One of the most auspicious filmmaking debuts in decades was Sofia Coppola’s The Virgin Suicides, the 1999 film that quickly established Francis Ford Coppola’s daughter as an expert in cinematic renderings of little girls lost. The haunting film, which screens Monday, March 23 at the Alamo Drafthouse as part of its Shiner Soundtrack series, is based on the cult novel by Jeffrey Eugenides and tells the tale of the Lisbon sisters — doomed teenagers in the late ’70s — through the eyes of the boys obsessed with their blonde hair and melancholic pubescent behaviors shining through a black pool of suicidal tendencies.
Coppola’s teen movie follows a darker version of the genre in documenting what it’s truly like to be young. In the “doomed teen” flick, puberty turns on two switches simultaneously: the one that acknowledges our own mortality amidst the banality of school, studying, popularity and worrying about sex, and the switch that says, “Fuck it, I’m never getting old.” A far cry from High School Musical or a Frankie and Annette romp, 'teens in peril' has been a popular trope for decades. Just ask James Dean, whose Rebel Without a Cause put parents on edge in 1955.
Here are six more films that waste no time celebrating first kisses and best friends forever, but instead focus on dying young and trying to leave behind beautiful corpses.
6) It Follows
Opens March 27 at the Sie FilmCenter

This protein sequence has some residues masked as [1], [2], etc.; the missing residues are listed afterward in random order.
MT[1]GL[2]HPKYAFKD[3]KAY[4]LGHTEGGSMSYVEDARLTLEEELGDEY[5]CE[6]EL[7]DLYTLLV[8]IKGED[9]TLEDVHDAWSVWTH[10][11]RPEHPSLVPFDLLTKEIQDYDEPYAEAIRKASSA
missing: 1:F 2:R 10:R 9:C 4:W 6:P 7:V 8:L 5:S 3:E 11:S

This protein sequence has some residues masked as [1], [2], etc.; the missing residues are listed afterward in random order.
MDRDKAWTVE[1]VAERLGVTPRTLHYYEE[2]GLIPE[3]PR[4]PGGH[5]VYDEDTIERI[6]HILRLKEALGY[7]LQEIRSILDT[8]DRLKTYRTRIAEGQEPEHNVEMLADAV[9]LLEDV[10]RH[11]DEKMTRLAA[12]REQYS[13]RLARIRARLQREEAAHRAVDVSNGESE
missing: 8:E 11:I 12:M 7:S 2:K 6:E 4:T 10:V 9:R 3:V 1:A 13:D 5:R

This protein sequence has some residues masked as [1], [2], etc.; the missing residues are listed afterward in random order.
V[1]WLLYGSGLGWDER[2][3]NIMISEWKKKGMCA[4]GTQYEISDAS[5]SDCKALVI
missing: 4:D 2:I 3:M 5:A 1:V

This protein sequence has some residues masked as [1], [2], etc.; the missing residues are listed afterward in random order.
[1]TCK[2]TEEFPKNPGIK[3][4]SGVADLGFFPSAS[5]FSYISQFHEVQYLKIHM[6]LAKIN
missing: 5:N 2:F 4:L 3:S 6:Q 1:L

In 2010, freshman director David Robert Mitchell directed The Myth of the American Sleepover, a fresh, crisp tale of a group of suburban Detroit teens weaving between friends and crushes on dreamy summer day/night. The indie drama had all the trappings of a slasher film, including the energy of teen life with the building dread that a body count was about to break out courtesy of a homicidal maniac — but no such tragedy strikes, and that serves the film just fine. Still, it seems as though Mitchell felt those echoes, too, and so his new film, It Follows, keeps the suburban setting and mythos of youth but turns the dread up to 11, unleashing a big bad into the surroundings: S-E-X. The teens of It Follows are minding their own sleepy business until Jay (Maika Monroe) has sex with a cute boy who then informs her that he’s just passed on a terrifying evil that can take on any physical form and will kill her if she doesn’t pass the evil along like a chain letter to some other unsuspecting youth — and even then, should future recipients die at the hands of the evil, it’ll zip down the line to come back for her. Only Jay can see the evil when it arrives — but she rallies her BFFs to help watch her back and fight the bad juju that the error of taking sex lightly seems to have wrought. Mitchell’s film drudges up all of the worry and fear that getting close to someone will drive them away and leave you with a nasty reminder of why you shouldn’t have done what you did — although, weirdly, the solution to this problem created by sex ends up being…more sex.